Orla Foster

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Sheffield’s Enchanted Woods

If you were to soundtrack Sheffield, just where would you look for inspiration? Would you reach for the synthesiser, or the penny whistle? To the trees, or the furnace? The Enchanted Woods is a multidisciplinary installation which brings together an original score by local band The Third Half, along with visuals and animations from design studio Human. The piece sets out to give viewers a sense of Sheffield’s unique character, evoking the magic of its woodlands and challenging popular perceptions of what it means to be an industrial city.

Quenching, cladding, forging, smelting. Sintering, casting, plating. These are the processes which brought Sheffield to the world. Even now, years after steel production fell into decline, it’s the echo of this bustling, machine-led past which has come to define Sheffield, a throwback to a time when automated processes formed the backbone of the population. Back in its industrial heyday, the groan and clatter of factories and forge drops would ring out across the landscape as people slept, and fumes blackened the walls of the pubs.

Culturally, the prevalence of manufacturing and machinery also made itself felt. During the 1970s, when the rest of the country had fallen hard for dishevelled guitar bands and snarling punk refrains, Sheffield outfits such as Human League and Cabaret Voltaire looked to machines for inspiration, reflecting the rigid, automated processes with synthesisers engineered to create strange, unworldly sounds.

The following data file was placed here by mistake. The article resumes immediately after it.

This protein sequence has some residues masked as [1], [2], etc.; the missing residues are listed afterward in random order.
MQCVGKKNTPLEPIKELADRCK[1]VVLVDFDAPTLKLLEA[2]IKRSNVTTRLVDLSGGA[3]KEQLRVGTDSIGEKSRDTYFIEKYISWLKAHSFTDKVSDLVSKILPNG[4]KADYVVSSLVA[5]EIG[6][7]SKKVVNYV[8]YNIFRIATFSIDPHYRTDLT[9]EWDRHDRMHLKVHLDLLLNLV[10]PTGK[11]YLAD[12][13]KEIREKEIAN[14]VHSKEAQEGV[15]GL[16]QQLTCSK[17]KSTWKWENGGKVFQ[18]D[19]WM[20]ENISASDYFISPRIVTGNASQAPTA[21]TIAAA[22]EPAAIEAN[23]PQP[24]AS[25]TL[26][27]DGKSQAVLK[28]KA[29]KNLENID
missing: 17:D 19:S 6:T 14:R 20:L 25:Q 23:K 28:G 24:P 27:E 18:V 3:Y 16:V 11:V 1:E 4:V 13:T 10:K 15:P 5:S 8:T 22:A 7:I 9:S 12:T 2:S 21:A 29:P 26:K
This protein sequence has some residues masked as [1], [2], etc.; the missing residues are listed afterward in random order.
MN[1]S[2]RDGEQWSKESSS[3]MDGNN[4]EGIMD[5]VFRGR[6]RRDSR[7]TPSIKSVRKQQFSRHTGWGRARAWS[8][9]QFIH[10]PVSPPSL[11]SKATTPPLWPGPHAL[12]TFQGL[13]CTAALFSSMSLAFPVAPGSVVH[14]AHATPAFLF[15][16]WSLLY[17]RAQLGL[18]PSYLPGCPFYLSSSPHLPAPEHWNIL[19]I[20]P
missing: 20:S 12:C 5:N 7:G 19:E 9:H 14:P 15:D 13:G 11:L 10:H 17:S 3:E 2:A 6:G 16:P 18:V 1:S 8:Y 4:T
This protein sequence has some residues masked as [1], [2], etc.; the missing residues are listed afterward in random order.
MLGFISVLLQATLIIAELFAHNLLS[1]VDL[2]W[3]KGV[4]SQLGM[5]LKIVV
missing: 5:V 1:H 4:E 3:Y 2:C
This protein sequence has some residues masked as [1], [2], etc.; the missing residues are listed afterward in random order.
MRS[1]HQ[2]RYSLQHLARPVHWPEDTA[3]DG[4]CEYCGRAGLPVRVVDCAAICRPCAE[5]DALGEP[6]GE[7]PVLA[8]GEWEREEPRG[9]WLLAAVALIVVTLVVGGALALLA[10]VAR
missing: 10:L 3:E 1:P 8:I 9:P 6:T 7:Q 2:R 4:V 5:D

Similarly, a long history of manual labour and unions created the idea of Sheffield as a robust, tightly-led bastion, quite distinct from its neighbours and shielded by hills. For all its acres of greenery, Sheffield made no bones about being a working town, the air glutted with sulphur and gas, the skyline a pocket of lights scattered across a jagged surface. “A town like Sheffield assumes a sinister magnificence,” George Orwell noted.

But what about the valleys and thickets, the winding bus rides and folk trains? The nature reserves, the streams, the horses, the antique villages ripe for an Agatha Christie dramatization? In recent years, we’ve been increasingly reminded that Sheffield is the greenest city in the UK, but how do you reconcile this idyllic portrayal with that of the tough-as-nails steel industry which put it on the map?

One approach is suggested in ‘Sheffield’s Enchanted Woods’, a piece which considers the city’s rural core within its role as an industrial centre. A free-standing installation, the work uses ambient music and animation to reach into the city’s past, and most importantly, explore the fluctuating role of the land itself. A five part composition performed by the Third Half will be set alongside visuals, designed by Human Studio, which depict the city’s natural resources and gradual development. The piece will also be played live towards the end of the festival.

Part 1, performed on harp, vocals and acoustic guitar, evokes the city at its earliest beginnings, in a gentler, more pastoral time, long before factories shaped the landscape, and before their decline made itself felt on the economy. A further segment by electronica act Animat will illustrate Sheffield’s manufacturing heritage by remixing samples from earlier sections of the piece. This cut’n’paste, postmodernist approach perfectly encapsulates the fractured identity of Sheffield, whereby raw materials are manipulated to fulfil new roles.